[CentOS] athlon64/opteron 8GB per CPU

Mon Apr 10 19:42:46 UTC 2006
Joshua Baker-LePain <jlb17 at duke.edu>

On Mon, 10 Apr 2006 at 2:28pm, David Thompson wrote

> I'm putting together a spec for a big(ger) memory x86_64 host, and I hope some
> of you-all can help.  I'm looking for success stories of hardware that folks
> are using in production environments, preferably with CentOS 4, with more than
> 4GB of memory per CPU.
> I know there are lots of mobos out there that can do this, but I'm looking for
> what folks really have running.  Call me paranoid.

I have several Opteron/8GB RAM systems, all running centos-4/x86_64.  The 
older ones are on Arima HDAMA motherboards, and the newer ones are on 
Supermicro H8DAR-T boards.  They're very nice systems.

> The target is SATA + n*GigE + 1CPU + 8GB memory, and I can consider other
> configurations.  The incumbent system is a Xeon 8GB system running i686 CentOS
> 4.3 (what else?), with light CPU loading and very heavy IO loading (WD raptors
> are our friends).

One caveat with these Supermicro boards is the the onboard SATA (some 
sort of Adapted branded Marvell thingy) isn't supported.  They offer some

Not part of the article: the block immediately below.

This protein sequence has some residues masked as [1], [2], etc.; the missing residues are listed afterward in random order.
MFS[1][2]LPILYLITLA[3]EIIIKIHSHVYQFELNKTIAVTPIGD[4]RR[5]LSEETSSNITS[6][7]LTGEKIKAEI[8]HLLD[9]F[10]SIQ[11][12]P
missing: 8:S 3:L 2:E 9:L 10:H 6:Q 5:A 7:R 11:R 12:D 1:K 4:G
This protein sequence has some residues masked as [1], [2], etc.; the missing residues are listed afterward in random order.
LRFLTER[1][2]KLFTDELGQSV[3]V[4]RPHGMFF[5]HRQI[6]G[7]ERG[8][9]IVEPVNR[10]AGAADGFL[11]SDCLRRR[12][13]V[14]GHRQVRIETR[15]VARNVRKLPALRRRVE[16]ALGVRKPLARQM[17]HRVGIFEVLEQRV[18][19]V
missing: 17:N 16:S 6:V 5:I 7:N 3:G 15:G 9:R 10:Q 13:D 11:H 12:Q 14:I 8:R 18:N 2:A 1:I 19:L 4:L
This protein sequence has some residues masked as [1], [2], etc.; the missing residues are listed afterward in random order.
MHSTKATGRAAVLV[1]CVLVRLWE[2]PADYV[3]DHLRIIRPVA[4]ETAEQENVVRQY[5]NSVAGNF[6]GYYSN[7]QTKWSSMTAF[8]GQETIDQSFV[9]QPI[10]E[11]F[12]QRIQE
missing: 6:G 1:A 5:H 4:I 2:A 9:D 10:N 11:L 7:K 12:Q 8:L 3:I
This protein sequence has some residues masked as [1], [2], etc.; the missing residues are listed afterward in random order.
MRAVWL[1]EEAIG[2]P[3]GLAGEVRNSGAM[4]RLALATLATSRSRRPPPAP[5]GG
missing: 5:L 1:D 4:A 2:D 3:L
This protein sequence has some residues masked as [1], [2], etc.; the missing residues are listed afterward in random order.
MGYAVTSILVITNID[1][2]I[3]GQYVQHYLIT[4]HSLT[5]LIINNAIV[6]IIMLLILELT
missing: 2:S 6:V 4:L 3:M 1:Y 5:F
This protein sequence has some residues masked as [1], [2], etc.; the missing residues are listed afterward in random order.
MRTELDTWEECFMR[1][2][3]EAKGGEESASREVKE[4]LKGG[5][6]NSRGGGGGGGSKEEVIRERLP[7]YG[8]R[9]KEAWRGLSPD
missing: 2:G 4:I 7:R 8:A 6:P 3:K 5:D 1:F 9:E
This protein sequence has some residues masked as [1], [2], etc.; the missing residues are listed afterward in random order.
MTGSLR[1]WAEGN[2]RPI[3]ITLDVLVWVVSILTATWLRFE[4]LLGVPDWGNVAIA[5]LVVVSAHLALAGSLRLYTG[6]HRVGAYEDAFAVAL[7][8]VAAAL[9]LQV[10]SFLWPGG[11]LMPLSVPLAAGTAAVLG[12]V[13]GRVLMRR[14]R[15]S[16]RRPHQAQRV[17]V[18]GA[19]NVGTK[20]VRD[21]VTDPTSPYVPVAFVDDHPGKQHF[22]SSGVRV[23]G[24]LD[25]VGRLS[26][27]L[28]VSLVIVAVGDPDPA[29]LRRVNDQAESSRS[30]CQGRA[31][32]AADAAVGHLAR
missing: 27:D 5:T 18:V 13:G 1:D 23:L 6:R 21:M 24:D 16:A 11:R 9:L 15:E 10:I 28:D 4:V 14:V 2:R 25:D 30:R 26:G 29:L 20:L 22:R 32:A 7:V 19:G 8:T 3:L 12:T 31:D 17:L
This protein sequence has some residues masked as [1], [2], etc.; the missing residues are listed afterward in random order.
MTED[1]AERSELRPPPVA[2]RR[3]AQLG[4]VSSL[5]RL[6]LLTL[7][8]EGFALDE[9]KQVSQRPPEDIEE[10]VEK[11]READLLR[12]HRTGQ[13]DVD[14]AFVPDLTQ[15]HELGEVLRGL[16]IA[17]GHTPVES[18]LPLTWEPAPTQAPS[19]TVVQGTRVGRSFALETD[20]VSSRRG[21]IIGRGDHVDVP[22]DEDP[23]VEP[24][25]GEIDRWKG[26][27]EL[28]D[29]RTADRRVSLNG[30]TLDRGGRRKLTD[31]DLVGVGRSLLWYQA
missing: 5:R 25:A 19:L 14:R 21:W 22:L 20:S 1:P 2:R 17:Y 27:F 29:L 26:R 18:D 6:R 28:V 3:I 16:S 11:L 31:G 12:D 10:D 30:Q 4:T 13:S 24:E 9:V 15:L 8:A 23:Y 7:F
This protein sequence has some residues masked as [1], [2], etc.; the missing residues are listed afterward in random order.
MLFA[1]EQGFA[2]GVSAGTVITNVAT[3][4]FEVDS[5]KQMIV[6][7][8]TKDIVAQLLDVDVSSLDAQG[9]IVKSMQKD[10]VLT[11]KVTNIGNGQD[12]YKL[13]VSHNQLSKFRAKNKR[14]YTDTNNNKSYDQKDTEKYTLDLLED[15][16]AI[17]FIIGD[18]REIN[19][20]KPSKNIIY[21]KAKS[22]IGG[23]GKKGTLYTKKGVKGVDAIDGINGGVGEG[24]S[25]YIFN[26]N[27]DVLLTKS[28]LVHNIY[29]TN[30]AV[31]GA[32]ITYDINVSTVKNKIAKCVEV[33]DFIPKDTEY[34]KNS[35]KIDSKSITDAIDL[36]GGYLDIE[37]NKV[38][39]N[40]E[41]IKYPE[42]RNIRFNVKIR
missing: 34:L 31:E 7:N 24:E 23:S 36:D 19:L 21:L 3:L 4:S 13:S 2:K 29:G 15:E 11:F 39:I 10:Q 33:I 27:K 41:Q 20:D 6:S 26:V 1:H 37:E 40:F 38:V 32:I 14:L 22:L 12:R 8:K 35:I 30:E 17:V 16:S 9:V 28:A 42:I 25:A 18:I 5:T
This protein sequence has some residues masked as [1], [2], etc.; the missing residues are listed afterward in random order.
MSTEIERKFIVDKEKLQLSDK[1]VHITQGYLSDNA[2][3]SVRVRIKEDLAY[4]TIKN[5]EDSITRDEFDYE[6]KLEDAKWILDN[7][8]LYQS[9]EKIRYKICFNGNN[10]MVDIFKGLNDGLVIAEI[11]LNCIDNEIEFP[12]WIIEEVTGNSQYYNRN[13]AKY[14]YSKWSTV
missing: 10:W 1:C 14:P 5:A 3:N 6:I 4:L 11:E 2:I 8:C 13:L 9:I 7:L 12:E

sort of binary download, but we all know how much fun that is.  I just put 
2 port 3wares in 'em all (they're cluster compute nodes).  Sure, it's 
expensive for a simple SATA controller.  But it's also no fuss and rock 
solid.  The newer SM boards have HT2000/HT1000 based SATA which centos 4.3 
should support, but I've no experience with 'em.

> Folks with deep(er) knowledge of x86_64 architecture, I'd also be interested
> in the trade offs between 1CPU w/8GB and 2CPUs each with 4GB.  (E.g. what's
> the real cost of shipping data back and forth between the memory spaces of the
> two CPUs?  How does the 2.6 kernel deal with the split memory space?  etc...)
> The memory is all going to be used up in kernel buffers keeping bits of files
> in kernel memory.

I don't know how deep my knowledge is, but we run a lot of memory 
intensive code on these nodes and get a 2X speedup with dual CPUs.  So, 
IME, there's not much penalty with the extra hops to get to the other 
CPU's memory.

Joshua Baker-LePain
Department of Biomedical Engineering
Duke University